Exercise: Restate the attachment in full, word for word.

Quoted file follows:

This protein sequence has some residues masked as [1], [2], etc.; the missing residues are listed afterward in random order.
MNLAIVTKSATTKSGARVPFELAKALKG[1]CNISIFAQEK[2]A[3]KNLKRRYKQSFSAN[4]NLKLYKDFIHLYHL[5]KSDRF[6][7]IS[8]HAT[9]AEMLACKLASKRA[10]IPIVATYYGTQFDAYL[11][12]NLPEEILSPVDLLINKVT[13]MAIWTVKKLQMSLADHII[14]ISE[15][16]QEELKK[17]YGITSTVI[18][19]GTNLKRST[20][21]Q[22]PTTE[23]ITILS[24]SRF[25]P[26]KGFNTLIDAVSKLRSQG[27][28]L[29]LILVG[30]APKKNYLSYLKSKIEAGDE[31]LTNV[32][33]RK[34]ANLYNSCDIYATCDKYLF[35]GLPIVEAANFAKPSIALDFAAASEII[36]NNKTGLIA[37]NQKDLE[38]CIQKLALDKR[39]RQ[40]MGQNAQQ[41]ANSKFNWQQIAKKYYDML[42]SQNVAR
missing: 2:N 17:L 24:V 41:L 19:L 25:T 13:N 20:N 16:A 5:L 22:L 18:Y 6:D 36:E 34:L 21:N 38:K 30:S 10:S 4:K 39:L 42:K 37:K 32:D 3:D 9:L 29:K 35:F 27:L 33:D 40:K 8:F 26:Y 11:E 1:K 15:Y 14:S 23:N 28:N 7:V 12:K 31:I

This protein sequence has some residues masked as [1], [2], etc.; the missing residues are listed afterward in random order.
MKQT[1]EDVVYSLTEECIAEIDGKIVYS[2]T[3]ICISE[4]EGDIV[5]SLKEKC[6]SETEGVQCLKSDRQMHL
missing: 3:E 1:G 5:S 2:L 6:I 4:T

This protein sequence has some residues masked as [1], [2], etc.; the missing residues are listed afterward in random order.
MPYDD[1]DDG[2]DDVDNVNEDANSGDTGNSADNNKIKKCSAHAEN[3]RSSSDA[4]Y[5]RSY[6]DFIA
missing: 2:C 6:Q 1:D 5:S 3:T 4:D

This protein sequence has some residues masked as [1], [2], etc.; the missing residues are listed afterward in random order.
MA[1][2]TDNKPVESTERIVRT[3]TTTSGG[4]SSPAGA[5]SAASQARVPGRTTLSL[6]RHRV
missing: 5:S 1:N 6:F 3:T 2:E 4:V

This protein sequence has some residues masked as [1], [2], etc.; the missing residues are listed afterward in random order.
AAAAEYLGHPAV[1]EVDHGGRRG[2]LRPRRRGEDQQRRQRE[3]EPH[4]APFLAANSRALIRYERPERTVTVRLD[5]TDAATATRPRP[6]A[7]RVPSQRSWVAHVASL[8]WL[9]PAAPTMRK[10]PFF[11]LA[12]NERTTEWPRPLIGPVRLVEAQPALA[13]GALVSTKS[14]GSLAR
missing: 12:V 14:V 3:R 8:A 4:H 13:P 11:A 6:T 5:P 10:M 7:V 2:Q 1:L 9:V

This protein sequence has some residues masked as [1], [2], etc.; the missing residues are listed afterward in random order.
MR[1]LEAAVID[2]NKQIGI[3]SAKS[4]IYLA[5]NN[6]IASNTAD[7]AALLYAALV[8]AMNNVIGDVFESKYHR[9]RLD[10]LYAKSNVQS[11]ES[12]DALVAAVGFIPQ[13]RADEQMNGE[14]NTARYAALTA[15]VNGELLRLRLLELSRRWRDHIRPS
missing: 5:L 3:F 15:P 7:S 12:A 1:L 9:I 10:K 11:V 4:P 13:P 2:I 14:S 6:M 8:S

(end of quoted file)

This protein sequence has some residues masked as [1], [2], etc.; the missing residues are listed afterward in random order.
MNLAIVTKSATTKSGARVPFELAKALKG[1]CNISIFAQEK[2]A[3]KNLKRRYKQSFSAN[4]NLKLYKDFIHLYHL[5]KSDRF[6][7]IS[8]HAT[9]AEMLACKLASKRA[10]IPIVATYYGTQFDAYL[11][12]NLPEEILSPVDLLINKVT[13]MAIWTVKKLQMSLADHII[14]ISE[15][16]QEELKK[17]YGITSTVI[18][19]GTNLKRST[20][21]Q[22]PTTE[23]ITILS[24]SRF[25]P[26]KGFNTLIDAVSKLRSQG[27][28]L[29]LILVG[30]APKKNYLSYLKSKIEAGDE[31]LTNV[32][33]RK[34]ANLYNSCDIYATCDKYLF[35]GLPIVEAANFAKPSIALDFAAASEII[36]NNKTGLIA[37]NQKDLE[38]CIQKLALDKR[39]RQ[40]MGQNAQQ[41]ANSKFNWQQIAKKYYDML[42]SQNVAR
missing: 2:N 17:L 24:V 41:L 19:L 25:T 13:N 20:N 16:A 5:L 22:L 18:Y 6:D 36:E 34:L 21:N 38:K 30:S 10:S 4:K 39:L 42:K 37:K 32:D 3:D 9:L 29:K 35:F 27:L 33:D 40:K 8:F 26:Y 11:E 1:K 15:Y 14:S 23:N 28:N 7:V 12:K 31:I

This protein sequence has some residues masked as [1], [2], etc.; the missing residues are listed afterward in random order.
MKQT[1]EDVVYSLTEECIAEIDGKIVYS[2]T[3]ICISE[4]EGDIV[5]SLKEKC[6]SETEGVQCLKSDRQMHL
missing: 3:E 1:G 5:S 2:L 6:I 4:T

This protein sequence has some residues masked as [1], [2], etc.; the missing residues are listed afterward in random order.
MPYDD[1]DDG[2]DDVDNVNEDANSGDTGNSADNNKIKKCSAHAEN[3]RSSSDA[4]Y[5]RSY[6]DFIA
missing: 2:C 6:Q 1:D 5:S 3:T 4:D

This protein sequence has some residues masked as [1], [2], etc.; the missing residues are listed afterward in random order.
MA[1][2]TDNKPVESTERIVRT[3]TTTSGG[4]SSPAGA[5]SAASQARVPGRTTLSL[6]RHRV
missing: 5:S 1:N 6:F 3:T 2:E 4:V

This protein sequence has some residues masked as [1], [2], etc.; the missing residues are listed afterward in random order.
AAAAEYLGHPAV[1]EVDHGGRRG[2]LRPRRRGEDQQRRQRE[3]EPH[4]APFLAANSRALIRYERPERTVTVRLD[5]TDAATATRPRP[6]A[7]RVPSQRSWVAHVASL[8]WL[9]PAAPTMRK[10]PFF[11]LA[12]NERTTEWPRPLIGPVRLVEAQPALA[13]GALVSTKS[14]GSLAR
missing: 12:V 14:V 3:R 8:A 4:H 13:P 11:A 6:T 5:P 10:M 7:V 2:Q 1:L 9:V

This protein sequence has some residues masked as [1], [2], etc.; the missing residues are listed afterward in random order.
MR[1]LEAAVID[2]NKQIGI[3]SAKS[4]IYLA[5]NN[6]IASNTAD[7]AALLYAALV[8]AMNNVIGDVFESKYHR[9]RLD[10]LYAKSNVQS[11]ES[12]DALVAAVGFIPQ[13]RADEQMNGE[14]NTARYAALTA[15]VNGELLRLRLLELSRRWRDHIRPS
missing: 5:L 3:F 15:P 7:S 12:A 1:L 9:I 10:K 11:V 4:P 13:P 2:I 14:S 6:M 8:S